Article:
What you Need to Know About Trail Running

What you Need to Know About Trail Running

Are you tired of the same old roads? Are you looking for ways to spice up your running routine? Or are you simply trying to find a new way to reconnect with nature and spend more time in the fresh air? If so, trail running might just be what the doctor prescribed. Running at the heart of nature will help you discover a whole new world beyond paved surfaces and this sport will work your whole body and boost your concentration. If trail running is something you want to try, here are several things you should keep in mind. 

Gear up!

One of the best things about trail running is that it is a sport that requires minimal investment. Who knows, maybe you already have everything you need to hit the road. When it comes to equipment for trail running, first and the most important thing you need to own is a quality pair of running shoes especially if you will encounter roots, rocks and slippery mud on your run. Keep in mind that trail-running shoes are different from road-running shoes, so be specific when telling the salesperson what you need in order to receive good recommendations. Shoes for trail running are all about foot protection and stability and they come in a lot of varieties. Aside from shoes, you will need a backpack where you will store your water, extra clothing, food, first-aid supplies, and navigation tools. Make sure that your running clothes are made from moisture-wicking merino wool or synthetics. Cotton shirts are soft and comfortable but are very slow to dry. If you are going on a longer run, make sure you dress in layers so you can easily manage your comfort during the day. 

Plan the route

Again, trail running is not the same as road running and you will need more time to cover the same distance. The rougher terrain will test your strength and endurance and activate muscles you didn’t know you had, so start slow and gradually increase the distance.  If you are a trail running beginner, check out your local gravel roads and dirt trails so you can get used to the terrain and test your new gear. When you are ready for a more challenging task, go online and find websites that offer information about trails in your area. You might find everything from trail difficulty, distance and elevation gain to directions and trail features. In case you aren’t too tech-savvy, you can join a running club and ask members for useful tips and guidelines.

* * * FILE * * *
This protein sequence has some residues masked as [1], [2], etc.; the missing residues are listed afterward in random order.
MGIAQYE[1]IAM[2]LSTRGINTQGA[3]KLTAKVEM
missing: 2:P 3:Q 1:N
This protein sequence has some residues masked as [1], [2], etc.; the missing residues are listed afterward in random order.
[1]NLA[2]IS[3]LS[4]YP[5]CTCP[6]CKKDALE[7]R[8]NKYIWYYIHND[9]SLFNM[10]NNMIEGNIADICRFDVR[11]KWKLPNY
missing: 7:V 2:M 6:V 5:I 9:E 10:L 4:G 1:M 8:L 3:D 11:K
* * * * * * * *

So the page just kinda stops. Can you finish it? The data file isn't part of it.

Work on your technique

Trail running is more challenging than running on paved surfaces, so you will need to work on your technique. Remember to use a short stride and keep your feet underneath you at all times so you wouldn’t lose your balance on variable terrain. Do not let your mind wander, always keep your eyes on the road and scan the trail 10 to 15 feet in front of you for obstacles. When you are running uphill further shorten your stride and keep your back straight.  You will probably be tempted to lean forward, but this is a mistake since it will reduce your ability to breathe effectively. On the other hand, when you are running downhill, don’t lean back because you will strain your body.

Stick with energy foods

If you are going on shorter runs, bars, gels, and chews will keep your energy levels up. However, if you are running longer distances, pack heartier foods such as nuts, peanut butter, and jelly sandwiches. 

Trail running can test your body and mind in so many ways, but it can also be a lot of fun and help you reconnect with nature. Just remember to take baby steps at first and give your body time to get used to this new workout routine.   

Sean Lockwood

Sean is a programmer with a passion for extreme sports. Favourite extreme sports discipline is biathlon. Started this blog because of the great love for nature and adrenaline which results in something extreme like Extreme Sports Lab (ESL).

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